Jewish World Review July 12, 2004 / 23 Tamuz, 5764

Carl P. Leubsdorf

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Can Edwards boost Kerry like LBJ helped JFK in 1960? | In picking Sen. John Edwards as his running mate, John Kerry has successfully passed the first of three major tests that could determine whether he reaches the White House.

If he does as well in his acceptance speech at the Democratic Convention in Boston and in this fall's debates against President Bush, he'll have an excellent chance of becoming the first northern Democrat to win the White House since another Massachusetts senator with the same initials, John F. Kennedy.

Indeed, there are some interesting similarities between Kerry's choice of Edwards and Kennedy's selection in 1960 of Texas Sen. Lyndon B. Johnson.

Both were Northerners who picked Southern running mates, and both picked someone whose presence on the ticket provides at least the perception of a political moderate to offset the top man's reputation as a liberal.

If Edwards won't necessarily guarantee any Southern states the way that Johnson ensured that Kennedy would win in Texas, he will engender greater enthusiasm among Southern Democratic politicians and perhaps help the party's candidates in several of the region's key Senate races.

In addition, both picked the rival who finished second in the race for the presidential nomination despite some occasionally strained moments during those primary battles.

And as was the case when Kennedy picked Johnson, Kerry has opted for someone who provides both substantive and political strength over candidates to whom he was closer personally.

The North Carolinian's campaign mantra, contrasting the "two Americas," should reinforce Kerry's message in the politically crucial industrial belt from Pennsylvania to Wisconsin. His energy should enhance an already enthusiastic Democratic base.

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But there are significant differences beyond the fact that Johnson was a Washington veteran who was one of his party's main congressional leaders and Edwards is a junior senator with just over five years in public office.

The youthful Kennedy picked an older, more seasoned mate in Johnson, while Kerry has done just the opposite, adding Edwards' youthful enthusiasm to his own long years in elective office.

In so doing, he enables Democrats to draw a sharp contrast with the No. 2 man on the Republican ticket, Vice President Dick Cheney. That contrast will be especially evident in October's vice presidential debate.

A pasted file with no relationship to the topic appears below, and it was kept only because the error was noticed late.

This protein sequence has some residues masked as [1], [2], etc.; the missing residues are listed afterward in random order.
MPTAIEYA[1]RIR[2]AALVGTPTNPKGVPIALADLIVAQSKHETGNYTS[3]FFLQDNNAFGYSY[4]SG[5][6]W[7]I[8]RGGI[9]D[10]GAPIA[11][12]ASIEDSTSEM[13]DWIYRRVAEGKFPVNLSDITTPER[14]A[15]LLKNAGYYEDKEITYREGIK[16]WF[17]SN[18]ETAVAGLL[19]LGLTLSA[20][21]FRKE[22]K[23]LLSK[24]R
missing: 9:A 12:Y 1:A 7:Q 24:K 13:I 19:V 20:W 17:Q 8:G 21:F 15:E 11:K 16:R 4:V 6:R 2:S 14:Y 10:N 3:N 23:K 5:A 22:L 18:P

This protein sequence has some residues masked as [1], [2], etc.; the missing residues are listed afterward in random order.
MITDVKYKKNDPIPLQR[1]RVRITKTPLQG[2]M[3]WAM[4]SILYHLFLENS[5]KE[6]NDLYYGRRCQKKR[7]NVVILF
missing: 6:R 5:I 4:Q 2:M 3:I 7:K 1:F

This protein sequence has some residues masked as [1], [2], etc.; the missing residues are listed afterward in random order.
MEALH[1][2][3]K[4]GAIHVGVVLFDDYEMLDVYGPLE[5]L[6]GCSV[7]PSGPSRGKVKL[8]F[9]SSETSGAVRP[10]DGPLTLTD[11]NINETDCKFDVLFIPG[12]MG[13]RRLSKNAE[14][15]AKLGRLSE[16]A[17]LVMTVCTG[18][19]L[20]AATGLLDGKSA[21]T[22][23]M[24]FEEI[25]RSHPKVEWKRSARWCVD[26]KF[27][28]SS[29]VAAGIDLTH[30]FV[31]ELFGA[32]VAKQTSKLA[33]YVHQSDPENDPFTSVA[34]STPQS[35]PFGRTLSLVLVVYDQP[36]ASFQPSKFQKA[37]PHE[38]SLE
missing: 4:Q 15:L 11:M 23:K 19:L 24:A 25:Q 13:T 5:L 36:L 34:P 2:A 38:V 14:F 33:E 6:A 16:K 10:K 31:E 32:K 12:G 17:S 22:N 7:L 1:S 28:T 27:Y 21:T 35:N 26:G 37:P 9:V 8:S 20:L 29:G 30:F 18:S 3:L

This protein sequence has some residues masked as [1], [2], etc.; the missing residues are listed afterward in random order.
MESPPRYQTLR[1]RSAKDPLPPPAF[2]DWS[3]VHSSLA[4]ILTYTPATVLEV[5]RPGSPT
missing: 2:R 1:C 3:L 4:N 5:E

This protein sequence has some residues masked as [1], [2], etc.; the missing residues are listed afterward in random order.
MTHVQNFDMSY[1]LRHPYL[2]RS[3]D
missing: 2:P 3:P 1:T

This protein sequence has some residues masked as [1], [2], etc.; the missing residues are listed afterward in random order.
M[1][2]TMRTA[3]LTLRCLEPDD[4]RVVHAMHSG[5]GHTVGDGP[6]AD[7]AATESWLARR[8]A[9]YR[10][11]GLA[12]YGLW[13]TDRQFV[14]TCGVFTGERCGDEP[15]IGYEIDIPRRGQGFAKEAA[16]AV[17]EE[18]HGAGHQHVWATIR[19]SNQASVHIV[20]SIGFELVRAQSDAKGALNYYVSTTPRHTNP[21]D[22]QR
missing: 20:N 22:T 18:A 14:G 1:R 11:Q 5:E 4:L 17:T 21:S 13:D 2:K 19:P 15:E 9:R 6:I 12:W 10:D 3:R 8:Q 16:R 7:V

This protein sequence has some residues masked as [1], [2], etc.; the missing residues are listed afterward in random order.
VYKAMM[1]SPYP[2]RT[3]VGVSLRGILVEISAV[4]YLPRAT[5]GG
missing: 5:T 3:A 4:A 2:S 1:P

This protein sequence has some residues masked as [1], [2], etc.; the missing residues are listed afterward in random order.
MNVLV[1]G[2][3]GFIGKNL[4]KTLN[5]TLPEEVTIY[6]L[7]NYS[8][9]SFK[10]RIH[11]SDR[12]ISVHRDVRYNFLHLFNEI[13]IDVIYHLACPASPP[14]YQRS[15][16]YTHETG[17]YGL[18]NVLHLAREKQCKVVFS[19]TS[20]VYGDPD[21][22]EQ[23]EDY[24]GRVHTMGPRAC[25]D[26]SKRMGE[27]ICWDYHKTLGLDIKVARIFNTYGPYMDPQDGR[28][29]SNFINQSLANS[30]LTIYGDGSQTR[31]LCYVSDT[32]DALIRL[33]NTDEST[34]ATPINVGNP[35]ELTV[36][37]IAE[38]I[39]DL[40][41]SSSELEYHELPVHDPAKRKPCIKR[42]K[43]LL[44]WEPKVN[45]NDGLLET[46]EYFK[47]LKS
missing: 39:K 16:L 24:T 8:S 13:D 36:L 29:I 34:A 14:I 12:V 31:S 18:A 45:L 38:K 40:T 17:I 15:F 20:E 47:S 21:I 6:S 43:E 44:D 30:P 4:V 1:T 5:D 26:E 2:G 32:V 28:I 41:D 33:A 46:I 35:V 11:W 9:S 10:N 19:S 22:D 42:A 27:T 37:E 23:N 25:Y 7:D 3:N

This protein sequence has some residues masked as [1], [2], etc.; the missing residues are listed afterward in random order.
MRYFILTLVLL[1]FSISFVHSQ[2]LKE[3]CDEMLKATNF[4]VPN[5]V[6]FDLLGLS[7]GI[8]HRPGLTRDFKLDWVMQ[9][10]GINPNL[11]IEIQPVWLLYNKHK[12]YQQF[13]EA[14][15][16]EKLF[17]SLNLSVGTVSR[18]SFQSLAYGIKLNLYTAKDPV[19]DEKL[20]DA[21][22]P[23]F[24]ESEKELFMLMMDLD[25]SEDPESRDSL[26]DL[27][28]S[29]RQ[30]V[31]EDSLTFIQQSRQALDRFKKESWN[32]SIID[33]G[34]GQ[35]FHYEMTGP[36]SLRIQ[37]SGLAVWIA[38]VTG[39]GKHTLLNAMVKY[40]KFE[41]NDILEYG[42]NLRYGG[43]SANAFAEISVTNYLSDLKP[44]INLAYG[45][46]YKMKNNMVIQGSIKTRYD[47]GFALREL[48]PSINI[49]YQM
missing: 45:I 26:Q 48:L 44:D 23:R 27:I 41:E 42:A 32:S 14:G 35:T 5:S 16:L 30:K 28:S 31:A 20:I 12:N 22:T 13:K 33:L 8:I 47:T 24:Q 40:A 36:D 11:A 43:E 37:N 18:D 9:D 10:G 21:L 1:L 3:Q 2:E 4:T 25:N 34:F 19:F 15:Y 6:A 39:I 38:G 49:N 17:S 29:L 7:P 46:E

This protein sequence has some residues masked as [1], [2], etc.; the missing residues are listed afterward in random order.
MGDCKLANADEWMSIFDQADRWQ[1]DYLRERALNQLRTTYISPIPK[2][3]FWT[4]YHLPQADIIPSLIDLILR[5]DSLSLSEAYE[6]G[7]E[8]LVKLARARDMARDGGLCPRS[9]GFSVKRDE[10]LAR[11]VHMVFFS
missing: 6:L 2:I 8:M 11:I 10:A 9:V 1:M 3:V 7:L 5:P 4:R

Still, any fair assessment of the Edwards choice must also contain some cautionary notes.

While Edwards is intelligent and articulate, his inexperience was evident in his occasional difficulty during Democratic debates in explaining his votes on controversial issues. Cheney will certainly be forceful in exploiting any such instances.

Though Edwards' courtroom experience means he's extremely quick on his feet, his presentations sometimes seemed too programmed. Debate formats often require an ability to adapt and to improvise.

And while Edwards has been able to turn his years as a highly paid trial lawyer into a plus by citing cases in which he won big settlements from big corporations for injured children and other victims, many Americans bridle at such massive settlements and have disdain for lawyers.

Finally, and perhaps most important, the major weakness in Edwards' resume is that his relatively brief tenure in office means his national security experience pales alongside that of Cheney in an election where that will be an important subject.

However, Democrats can argue that experience failed to keep Cheney from making dubious recommendations on Iraq. And the fact that Edwards polled the votes of thousands of primary and caucus voters was a sign those voters regarded him as qualified to lead the country.

Still, the choice needs to be kept in perspective. While Johnson clearly helped to elect Kennedy, that's rarely been the case with vice presidential candidates.

So if the Edwards choice has any ultimate impact on the 2004 outcome, it will be because it helps Kerry to make his case that he can provide the country with energetic new leadership.

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Carl P. Leubsdorf is Washington bureau chief of the Dallas Morning News. Comment by clicking here.


06/28/04: Reagan set the pattern for debates that Bush should follow
05/28/04: Ironically, Prez relied on seasoned advisers for gravitas — and now he's being made the scapegoat for their screw-ups
05/04/04: Gramm's former student Hensarling picks up the cause
03/04/04: No one's whistling ‘Dixie’
03/01/04: Voting for veep?
09/05/03: As debates begin, Democrats likely to shuffle positions
08/29/03: Will 2008 see a Clinton-Hutchison presidential contest?
08/01/03: Dems risk loss if they heed special interests
07/18/03: Prez not his father's son

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